Minnesota Duluth

Flyers' best college prospect? Excitement building around ascension of Noah Cates

Flyers' best college prospect? Excitement building around ascension of Noah Cates

Division I coaches in Minnesota never like when local recruits sneak out of the state.

Fortunately for Scott Sandelin, he knew Noah Cates going back to the prospect's early teenage days. The Stillwater, Minnesota, native played summer hockey with Sandelin's son Ryan.

They were just kids.

"I remember Noah when he was not 6-foot-1, 6-foot-2," Sandelin, the Minnesota Duluth head coach, said, "I remember when he was about 5-foot-8, 5-foot-9.

"I'm just glad he picked Duluth."

Cates stayed and is still in Minnesota ... but not for much longer.

Sandelin is now OK with that looming reality. Of all people, he understands best why Cates' days in the home state are numbered.

Cates is no longer a skinny high schooler. He no longer portrays a fifth-round pick. And the Flyers are no longer well off in the distance.

It wouldn't be outlandish to proclaim Cates as the club's top college prospect in the system. After playing a notable role in his freshman season for a Bulldogs team that won the 2019 national championship, the 21-year-old winger made an even bigger stride as a sophomore. Cates scored just a shade under a point per game with 14 goals and 19 assists in 34 contests, tying him as the second-leading scorer for fifth-ranked Minnesota Duluth.

When Cates left Stillwater Area High School in 2017, he was 165 pounds and relied a lot on his skill. Sandelin does not see that anymore.

Cates is a 6-foot-2, 190-pound, all-situation winger — a prospect the Flyers couldn't stop talking about last summer.

"He’s a fun player to watch, he does so many little things within his game," Sandelin said April 11 in a phone interview with NBC Sports Philadelphia. "He’s got tremendous compete level, he’s hard on pucks, great body position, he’s strong on his feet. He’s got everything. He’s not going to wow you with Connor McDavid speed, but he does a lot of things that sometimes maybe the normal hockey person doesn’t always see all the time, but as a coach and as a teammate, you really appreciate. I think that’s what makes him, in my opinion, special.”

The 2020-21 season has the makings to be a special encore for Cates. Sandelin expects him to turn pro after his junior year.

"For us, I think the plan is probably one more year of college and then making the jump, which I think would be pretty realistic for him," Sandelin, who played for the Flyers in 1990-91 and was a teammate of player development coach Kjell Samuelsson, said. "I’d love to keep him for four years, but I don’t think that’s going to happen and I hope that he continues to develop so he has that opportunity after next year to be able to step in and maybe play in Philly and have a long career.

“He just loves to play the game. And that’s what you want to see. He comes to the rink with a smile, he works hard every day, he works on his game, he’s a student of the game and that’s why down the road a year from now hopefully the Flyers are going to be getting a pretty good hockey player.”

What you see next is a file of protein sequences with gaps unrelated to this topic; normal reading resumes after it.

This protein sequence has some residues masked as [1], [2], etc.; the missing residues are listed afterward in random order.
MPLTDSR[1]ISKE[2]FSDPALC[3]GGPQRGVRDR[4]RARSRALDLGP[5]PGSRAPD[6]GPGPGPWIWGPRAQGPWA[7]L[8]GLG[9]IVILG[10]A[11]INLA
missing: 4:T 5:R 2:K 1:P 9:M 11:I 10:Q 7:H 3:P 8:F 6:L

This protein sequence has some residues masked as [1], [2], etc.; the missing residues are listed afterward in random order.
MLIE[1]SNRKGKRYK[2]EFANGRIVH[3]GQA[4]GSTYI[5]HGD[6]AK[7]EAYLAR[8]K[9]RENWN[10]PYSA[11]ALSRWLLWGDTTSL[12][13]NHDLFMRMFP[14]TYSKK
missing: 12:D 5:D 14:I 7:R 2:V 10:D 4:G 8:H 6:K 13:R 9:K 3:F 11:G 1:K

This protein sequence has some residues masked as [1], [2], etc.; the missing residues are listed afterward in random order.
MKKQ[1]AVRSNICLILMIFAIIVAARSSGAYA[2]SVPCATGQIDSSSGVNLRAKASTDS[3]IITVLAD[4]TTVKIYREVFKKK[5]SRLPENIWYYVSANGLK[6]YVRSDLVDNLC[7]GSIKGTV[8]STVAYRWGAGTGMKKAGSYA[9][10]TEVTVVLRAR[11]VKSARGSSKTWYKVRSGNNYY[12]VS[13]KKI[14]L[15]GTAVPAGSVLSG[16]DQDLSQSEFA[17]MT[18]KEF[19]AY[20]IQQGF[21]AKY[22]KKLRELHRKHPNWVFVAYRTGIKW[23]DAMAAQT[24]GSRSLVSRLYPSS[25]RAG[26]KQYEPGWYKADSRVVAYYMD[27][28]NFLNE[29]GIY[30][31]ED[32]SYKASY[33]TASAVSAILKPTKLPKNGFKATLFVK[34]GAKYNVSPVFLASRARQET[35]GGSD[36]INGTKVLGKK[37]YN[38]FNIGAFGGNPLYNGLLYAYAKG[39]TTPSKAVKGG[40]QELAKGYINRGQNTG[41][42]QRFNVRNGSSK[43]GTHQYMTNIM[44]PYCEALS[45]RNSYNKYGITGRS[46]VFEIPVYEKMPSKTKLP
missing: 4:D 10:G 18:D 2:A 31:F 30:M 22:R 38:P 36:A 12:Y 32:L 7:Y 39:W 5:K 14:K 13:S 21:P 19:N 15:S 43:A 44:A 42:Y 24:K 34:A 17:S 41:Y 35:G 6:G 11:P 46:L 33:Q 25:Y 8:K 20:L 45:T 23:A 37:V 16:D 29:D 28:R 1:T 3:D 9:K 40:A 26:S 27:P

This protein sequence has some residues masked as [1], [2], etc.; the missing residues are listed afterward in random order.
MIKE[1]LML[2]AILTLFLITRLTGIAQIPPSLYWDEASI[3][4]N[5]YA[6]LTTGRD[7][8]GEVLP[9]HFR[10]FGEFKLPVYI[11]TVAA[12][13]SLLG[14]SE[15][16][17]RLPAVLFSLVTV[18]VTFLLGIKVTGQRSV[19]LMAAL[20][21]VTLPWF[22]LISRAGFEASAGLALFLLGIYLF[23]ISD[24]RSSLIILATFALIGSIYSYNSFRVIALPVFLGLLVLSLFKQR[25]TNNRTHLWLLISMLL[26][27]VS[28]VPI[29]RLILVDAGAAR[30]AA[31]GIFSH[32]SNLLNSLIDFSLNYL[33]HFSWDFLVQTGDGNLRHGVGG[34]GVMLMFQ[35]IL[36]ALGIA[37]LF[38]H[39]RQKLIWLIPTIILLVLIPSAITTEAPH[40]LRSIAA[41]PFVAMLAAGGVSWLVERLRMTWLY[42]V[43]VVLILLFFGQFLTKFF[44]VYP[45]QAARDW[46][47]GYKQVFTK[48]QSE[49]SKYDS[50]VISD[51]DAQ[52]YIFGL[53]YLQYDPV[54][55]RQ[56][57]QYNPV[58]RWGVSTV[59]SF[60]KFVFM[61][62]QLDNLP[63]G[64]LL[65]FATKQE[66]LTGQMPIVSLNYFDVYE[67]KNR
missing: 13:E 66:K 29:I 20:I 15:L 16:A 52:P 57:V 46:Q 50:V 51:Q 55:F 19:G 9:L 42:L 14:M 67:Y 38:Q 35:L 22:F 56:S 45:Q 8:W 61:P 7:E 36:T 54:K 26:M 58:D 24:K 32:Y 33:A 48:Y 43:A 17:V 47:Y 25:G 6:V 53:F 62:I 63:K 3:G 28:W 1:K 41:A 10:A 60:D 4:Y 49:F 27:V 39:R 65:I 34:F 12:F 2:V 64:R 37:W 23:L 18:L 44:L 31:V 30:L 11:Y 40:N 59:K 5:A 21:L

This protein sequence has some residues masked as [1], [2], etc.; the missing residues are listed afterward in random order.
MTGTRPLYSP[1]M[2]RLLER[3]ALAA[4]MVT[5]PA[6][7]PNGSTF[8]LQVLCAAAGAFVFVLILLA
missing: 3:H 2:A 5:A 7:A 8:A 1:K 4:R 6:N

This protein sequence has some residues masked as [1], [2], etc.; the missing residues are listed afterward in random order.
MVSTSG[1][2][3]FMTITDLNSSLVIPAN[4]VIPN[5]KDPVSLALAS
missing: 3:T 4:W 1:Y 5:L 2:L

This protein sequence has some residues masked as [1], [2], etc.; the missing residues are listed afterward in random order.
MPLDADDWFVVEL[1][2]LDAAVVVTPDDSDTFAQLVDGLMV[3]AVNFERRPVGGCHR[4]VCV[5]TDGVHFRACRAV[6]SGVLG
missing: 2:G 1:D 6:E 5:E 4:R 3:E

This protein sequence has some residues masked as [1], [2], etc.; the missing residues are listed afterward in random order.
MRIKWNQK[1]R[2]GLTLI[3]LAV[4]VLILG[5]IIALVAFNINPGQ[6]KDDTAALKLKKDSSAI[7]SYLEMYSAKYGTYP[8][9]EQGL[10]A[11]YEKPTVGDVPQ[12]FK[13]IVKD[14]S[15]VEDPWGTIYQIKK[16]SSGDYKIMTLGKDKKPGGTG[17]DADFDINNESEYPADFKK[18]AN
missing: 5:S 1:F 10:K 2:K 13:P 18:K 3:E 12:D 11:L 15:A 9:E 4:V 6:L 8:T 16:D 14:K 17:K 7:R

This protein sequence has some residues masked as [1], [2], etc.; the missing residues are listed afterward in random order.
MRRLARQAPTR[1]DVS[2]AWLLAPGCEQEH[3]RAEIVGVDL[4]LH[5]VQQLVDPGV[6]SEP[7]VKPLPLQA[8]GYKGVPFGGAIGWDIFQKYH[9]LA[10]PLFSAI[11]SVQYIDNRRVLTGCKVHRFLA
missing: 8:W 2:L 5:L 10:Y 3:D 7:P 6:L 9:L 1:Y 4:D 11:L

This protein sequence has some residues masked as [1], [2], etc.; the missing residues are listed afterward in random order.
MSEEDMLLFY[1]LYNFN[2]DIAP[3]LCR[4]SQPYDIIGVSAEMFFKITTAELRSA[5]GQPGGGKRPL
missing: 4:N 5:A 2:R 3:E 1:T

In 2018-19, his freshman year with the Bulldogs, Cates had a productive 2019 IIHF World Junior Championship for the U.S., playing alongside guys like Jack Hughes, Quinn Hughes, Joel Farabee and Josh Norris.

Sandelin was one of the team's assistant coaches and watched Cates return to Minnesota Duluth as a freshman surging down the stretch.

"I thought he had a very good tournament there," Sandelin said. "Very versatile, he can play wing, he can play center, so he was very valuable to that team.

"You know what that tournament can do for players. I thought he really, really excelled in the second half for us, played with more confidence in everything that he was doing. I think this year, through his summer, training hard, came here — you know, confidence is a funny thing, right? You come off a really strong year as a freshman and sometimes guys can go the other way, but I think he took another step and rode that wave of confidence."

(Minnesota Duluth Athletics)

With Cates as a sophomore, his role was "pretty much everything," Sandelin said. He killed penalties and handled a variety of jobs on the power play because of his multifaceted skill set.

"He’s played the bumpers, he’s played the half wall, he’s played different things and I think that’s important to those guys, too, from a development standpoint — you put them in different spots," Sandelin said. "You try and find, for all those players, especially on a power play, you try to find where they can really excel.

"His strength along the wall, his puck protection skills, his ability to play in those areas is really good. A lot of guys don’t always get to those areas or want to play in those areas all the time, but he’s certainly not afraid of that. He’s good around the net. He’s kind of a net-front guy on our power play that can get pucks. We did some different movements with that."

Sandelin, a three-time national champion head coach, recalled a weekend in February when the Bulldogs lost Cates' older brother Jackson Cates to an injury for the rest of the season, which forced Minnesota Duluth to shift the younger Cates to center.

"He didn’t really miss a beat," Sandelin said.

"That’s what I love about him, he doesn’t care, he just wants to play. He played center in junior hockey, as well, and even according to the coaches, he really excelled there. It’s nice to have that versatility in a player. For us, losing Jackson was a big loss, but being able to move Noah to the middle and not really miss a beat was important to our team.

"Positionally, he doesn’t really care. ‘I’ll go there and I’ll do what I need to do.’ ... Some guys are like, ‘I don’t want to play there,’ or they kind of look at you. They don’t even have to look at you or say anything, sometimes they’re just like, ‘I don’t know, I don’t really want to play there.’ He just doesn’t care, he just wants to play — he’s a hockey player.”

And one that is closing in on the pro level.

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Noah Cates is a prospect the Flyers 'can't stop bragging about'